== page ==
Thrive Global on Campus//

What I Learned From Interviewing 100 Prominent Women

Their pursuits and determination have resulted in creating companies, educating the next generation, and shaping the culture around us.

Courtesy of the author
Courtesy of the author

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As a 16-year-old girl, I find myself fascinated by what it means and takes to be a successful woman. When we hear about women in leadership positions, we automatically regard them as successful due to the title they hold. However, job titles, especially for women, obscure the adversity that they overcame to achieve success. We don’t see the sacrifices that she made. We are unaware of her journey. In order to shed light on these experiences, I embarked on a year-long quest to interview impactful women with the intent of publishing a book about my experience and the insight that I gained. Ignoring the intimidation that came with contacting business professionals, I cold emailed several women whom I have admired and read about. About 100 out of 130 women that I reached out to responded to my direct note and agreed to talk to me; I was pleasantly surprised by this rate of success. A few women even invited me to their office for lunch. As the interviews evolved into powerful conversations, I felt inspired and encouraged by their genuine kindness and elaborate recollections of their professional and personal experiences. 

My quest has taught me to not shy away from asking for what I want, believe in myself regardless of the circumstance, and view my challenges as opportunities, not as obstacles. Not only have I grown as a young woman, but I have also gained wisdom that has shaped my perspective on education, career opportunities, and most importantly, life. It’s impossible to encapsulate all the advice each woman imparted in the following paragraphs, but I intend to share more of their wisdom and stories in the future.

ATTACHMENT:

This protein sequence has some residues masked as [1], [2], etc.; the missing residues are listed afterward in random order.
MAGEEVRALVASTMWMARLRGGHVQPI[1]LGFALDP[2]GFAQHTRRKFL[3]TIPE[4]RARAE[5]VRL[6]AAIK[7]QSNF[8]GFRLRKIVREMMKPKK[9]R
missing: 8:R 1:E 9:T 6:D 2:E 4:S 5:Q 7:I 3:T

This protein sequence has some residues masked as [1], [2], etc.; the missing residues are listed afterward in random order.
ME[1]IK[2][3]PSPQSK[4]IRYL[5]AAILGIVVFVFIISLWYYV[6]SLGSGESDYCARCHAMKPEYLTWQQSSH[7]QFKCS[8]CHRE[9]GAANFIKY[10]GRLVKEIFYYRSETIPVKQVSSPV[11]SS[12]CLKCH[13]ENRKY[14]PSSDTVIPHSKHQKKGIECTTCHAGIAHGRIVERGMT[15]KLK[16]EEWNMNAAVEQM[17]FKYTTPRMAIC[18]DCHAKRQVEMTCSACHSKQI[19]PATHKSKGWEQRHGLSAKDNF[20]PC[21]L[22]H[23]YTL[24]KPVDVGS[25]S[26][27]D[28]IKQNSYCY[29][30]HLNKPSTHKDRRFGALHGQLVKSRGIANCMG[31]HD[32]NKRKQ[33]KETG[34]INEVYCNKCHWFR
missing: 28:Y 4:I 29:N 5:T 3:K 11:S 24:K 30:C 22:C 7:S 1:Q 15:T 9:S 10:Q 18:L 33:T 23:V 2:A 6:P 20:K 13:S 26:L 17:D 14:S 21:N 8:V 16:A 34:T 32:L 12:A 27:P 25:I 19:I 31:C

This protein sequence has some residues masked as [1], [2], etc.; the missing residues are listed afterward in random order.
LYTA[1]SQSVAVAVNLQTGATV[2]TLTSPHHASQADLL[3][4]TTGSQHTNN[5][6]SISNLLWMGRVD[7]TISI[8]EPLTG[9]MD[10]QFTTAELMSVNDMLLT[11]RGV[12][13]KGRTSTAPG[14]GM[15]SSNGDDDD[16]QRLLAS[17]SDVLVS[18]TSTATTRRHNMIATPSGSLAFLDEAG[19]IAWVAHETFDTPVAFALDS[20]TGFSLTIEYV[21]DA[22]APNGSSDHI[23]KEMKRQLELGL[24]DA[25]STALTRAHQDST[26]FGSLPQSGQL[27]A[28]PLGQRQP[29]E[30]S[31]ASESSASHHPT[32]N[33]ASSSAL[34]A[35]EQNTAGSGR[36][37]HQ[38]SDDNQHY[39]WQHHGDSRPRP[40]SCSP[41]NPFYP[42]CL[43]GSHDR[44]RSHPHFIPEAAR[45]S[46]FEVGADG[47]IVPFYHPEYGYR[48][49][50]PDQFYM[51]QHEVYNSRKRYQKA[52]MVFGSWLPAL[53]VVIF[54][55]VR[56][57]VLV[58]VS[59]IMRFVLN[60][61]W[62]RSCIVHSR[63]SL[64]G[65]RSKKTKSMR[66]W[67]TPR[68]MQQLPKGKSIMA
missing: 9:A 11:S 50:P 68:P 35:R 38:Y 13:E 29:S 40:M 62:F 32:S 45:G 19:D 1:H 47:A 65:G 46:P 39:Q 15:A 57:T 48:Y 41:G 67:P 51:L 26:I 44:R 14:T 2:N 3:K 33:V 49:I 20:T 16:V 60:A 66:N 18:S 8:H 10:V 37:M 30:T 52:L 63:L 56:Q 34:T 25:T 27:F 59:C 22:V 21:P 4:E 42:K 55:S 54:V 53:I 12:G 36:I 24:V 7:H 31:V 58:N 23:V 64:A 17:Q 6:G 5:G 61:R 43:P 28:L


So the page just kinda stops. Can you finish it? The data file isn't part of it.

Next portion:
Here are some of the amazing women I had the privilege to interview:

  • Louise Pentland,  Chief Business Affairs & Legal Officer at PayPal 
  • Annie Young-Scrivner, Chief Executive Officer at Godiva Chocolatier
  • Jo Boaler, Founder of YouCubed and Mathematics Professor at Stanford University
  • Stephanie Cohen, Chief Strategy Officer at Goldman Sachs
  • Georgie Greville, Co-founder of Milk Makeup
  • Jenna Abdou, Co-founder of 33Voices
  • Blair Shane, Partner and Chief Marketing Officer at Sequoia Capital
  • Priscilla Tsai, CEO and Founder of Cocokind
  • Alli Webb, Founder of DryBar
  • Kerry Cooper, Chief Operating Officer at Rothy’s 
  • Sandy Speicher, Chief Executive Officer at IDEO
  • Tina Seelig, Professor at Stanford University
  • Dara Treseder, Chief Marketing Officer at Carbon
  • Lauren Gross, Chief Operating Officer at Founders Fund
  • Kerith Burke, Reporter for the Golden State Warriors 
  • Heidi Zak, Co-founder, and Co-CEO at ThirdLove
  • Kate Cutler, Co-founder and Head of Strategy at BKR